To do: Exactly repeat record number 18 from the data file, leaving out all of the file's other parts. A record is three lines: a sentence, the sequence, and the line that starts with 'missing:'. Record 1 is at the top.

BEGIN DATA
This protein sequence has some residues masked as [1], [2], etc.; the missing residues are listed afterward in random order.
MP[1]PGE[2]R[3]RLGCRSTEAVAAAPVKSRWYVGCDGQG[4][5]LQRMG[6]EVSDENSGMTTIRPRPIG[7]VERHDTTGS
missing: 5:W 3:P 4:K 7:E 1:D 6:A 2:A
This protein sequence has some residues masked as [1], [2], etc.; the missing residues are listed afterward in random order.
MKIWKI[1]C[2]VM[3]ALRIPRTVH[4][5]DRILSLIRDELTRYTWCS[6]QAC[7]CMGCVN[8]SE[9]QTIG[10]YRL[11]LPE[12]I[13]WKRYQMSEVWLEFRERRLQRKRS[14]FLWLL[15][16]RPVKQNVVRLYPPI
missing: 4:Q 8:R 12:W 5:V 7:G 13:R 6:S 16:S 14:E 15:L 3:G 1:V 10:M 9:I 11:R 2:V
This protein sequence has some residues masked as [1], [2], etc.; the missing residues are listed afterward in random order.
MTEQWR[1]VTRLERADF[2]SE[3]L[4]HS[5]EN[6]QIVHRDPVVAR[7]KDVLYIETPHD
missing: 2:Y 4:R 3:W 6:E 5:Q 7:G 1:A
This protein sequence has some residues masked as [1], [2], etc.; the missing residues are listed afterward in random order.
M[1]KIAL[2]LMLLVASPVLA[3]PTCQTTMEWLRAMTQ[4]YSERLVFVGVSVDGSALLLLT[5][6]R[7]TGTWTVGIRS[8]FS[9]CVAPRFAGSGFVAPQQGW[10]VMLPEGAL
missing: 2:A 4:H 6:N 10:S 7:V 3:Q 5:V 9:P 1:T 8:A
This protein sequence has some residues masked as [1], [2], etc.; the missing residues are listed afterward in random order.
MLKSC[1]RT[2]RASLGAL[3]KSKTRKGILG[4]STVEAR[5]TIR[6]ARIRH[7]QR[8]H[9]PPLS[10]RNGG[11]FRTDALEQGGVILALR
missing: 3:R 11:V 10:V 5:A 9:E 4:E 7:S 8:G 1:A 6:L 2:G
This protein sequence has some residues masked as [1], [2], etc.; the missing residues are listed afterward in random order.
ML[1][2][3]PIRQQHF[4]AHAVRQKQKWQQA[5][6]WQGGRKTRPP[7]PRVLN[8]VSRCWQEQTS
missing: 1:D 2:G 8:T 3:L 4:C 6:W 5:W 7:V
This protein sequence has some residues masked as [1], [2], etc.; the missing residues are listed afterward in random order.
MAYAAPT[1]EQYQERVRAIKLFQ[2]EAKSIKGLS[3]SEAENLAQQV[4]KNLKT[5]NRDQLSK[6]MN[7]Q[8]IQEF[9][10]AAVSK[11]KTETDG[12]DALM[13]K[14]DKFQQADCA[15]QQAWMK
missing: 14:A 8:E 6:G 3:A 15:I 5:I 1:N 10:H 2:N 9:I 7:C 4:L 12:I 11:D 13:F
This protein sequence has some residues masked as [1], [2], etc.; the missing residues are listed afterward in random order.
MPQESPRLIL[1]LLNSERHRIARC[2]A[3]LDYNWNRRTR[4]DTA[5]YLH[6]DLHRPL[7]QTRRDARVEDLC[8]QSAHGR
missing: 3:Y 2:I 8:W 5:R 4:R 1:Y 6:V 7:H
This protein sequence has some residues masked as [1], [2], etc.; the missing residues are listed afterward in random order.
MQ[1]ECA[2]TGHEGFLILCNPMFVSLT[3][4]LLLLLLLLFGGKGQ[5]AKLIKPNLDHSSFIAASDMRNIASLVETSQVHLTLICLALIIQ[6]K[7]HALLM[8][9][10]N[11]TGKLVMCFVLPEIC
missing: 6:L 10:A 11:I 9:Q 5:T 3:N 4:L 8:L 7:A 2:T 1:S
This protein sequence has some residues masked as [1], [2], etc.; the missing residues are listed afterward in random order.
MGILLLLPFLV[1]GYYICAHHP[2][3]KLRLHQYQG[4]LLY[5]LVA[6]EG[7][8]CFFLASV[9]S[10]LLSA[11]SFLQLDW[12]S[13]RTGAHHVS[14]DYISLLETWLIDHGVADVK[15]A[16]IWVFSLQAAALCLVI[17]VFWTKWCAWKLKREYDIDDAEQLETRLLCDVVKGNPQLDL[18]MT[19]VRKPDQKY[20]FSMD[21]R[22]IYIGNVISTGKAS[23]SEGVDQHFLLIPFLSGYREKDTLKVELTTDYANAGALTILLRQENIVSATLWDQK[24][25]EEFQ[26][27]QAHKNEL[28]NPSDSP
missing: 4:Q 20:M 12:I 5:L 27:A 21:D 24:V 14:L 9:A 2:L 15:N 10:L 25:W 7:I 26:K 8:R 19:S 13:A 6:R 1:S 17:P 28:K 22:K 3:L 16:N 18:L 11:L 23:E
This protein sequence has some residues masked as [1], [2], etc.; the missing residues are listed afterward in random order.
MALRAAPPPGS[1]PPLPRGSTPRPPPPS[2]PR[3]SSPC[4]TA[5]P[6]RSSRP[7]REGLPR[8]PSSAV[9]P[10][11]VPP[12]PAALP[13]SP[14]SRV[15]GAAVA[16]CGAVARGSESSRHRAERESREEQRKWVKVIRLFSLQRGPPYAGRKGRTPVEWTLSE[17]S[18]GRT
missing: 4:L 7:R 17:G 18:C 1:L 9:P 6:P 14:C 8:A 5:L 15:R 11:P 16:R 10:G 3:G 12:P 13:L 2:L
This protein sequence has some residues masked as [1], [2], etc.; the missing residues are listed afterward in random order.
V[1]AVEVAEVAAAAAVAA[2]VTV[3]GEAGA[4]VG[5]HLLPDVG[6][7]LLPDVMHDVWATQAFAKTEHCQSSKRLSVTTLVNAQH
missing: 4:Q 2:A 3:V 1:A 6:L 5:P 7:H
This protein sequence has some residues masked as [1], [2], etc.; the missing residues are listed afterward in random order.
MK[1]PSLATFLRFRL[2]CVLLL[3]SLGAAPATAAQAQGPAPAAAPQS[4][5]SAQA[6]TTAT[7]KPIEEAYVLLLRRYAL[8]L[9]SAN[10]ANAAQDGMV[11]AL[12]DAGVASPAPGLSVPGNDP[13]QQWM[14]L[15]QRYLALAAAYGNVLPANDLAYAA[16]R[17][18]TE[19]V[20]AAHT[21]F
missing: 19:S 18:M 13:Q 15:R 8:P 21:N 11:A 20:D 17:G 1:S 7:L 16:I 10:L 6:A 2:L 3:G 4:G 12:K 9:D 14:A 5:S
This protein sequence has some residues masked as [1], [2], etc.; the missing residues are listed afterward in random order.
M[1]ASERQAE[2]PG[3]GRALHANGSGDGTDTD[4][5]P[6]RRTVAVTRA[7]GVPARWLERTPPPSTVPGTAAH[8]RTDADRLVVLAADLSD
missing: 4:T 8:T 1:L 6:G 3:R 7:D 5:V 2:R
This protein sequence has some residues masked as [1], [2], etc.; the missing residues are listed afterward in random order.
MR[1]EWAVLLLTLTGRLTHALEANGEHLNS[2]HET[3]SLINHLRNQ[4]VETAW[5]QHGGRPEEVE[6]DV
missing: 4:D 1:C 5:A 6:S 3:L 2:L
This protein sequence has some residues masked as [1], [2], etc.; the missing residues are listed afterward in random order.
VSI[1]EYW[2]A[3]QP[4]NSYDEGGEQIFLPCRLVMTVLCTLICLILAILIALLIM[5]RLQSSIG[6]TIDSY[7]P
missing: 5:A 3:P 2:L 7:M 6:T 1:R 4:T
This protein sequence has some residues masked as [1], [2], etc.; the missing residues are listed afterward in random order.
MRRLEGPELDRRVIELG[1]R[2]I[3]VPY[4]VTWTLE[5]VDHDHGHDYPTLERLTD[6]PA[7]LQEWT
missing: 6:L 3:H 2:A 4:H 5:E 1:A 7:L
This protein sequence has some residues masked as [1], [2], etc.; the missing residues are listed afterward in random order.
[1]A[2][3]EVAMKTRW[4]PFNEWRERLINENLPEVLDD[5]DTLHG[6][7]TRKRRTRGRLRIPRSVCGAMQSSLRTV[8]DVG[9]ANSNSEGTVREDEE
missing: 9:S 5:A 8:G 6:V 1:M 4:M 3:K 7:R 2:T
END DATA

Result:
This protein sequence has some residues masked as [1], [2], etc.; the missing residues are listed afterward in random order.
[1]A[2][3]EVAMKTRW[4]PFNEWRERLINENLPEVLDD[5]DTLHG[6][7]TRKRRTRGRLRIPRSVCGAMQSSLRTV[8]DVG[9]ANSNSEGTVREDEE
missing: 9:S 5:A 8:G 6:V 1:M 4:M 3:K 7:R 2:T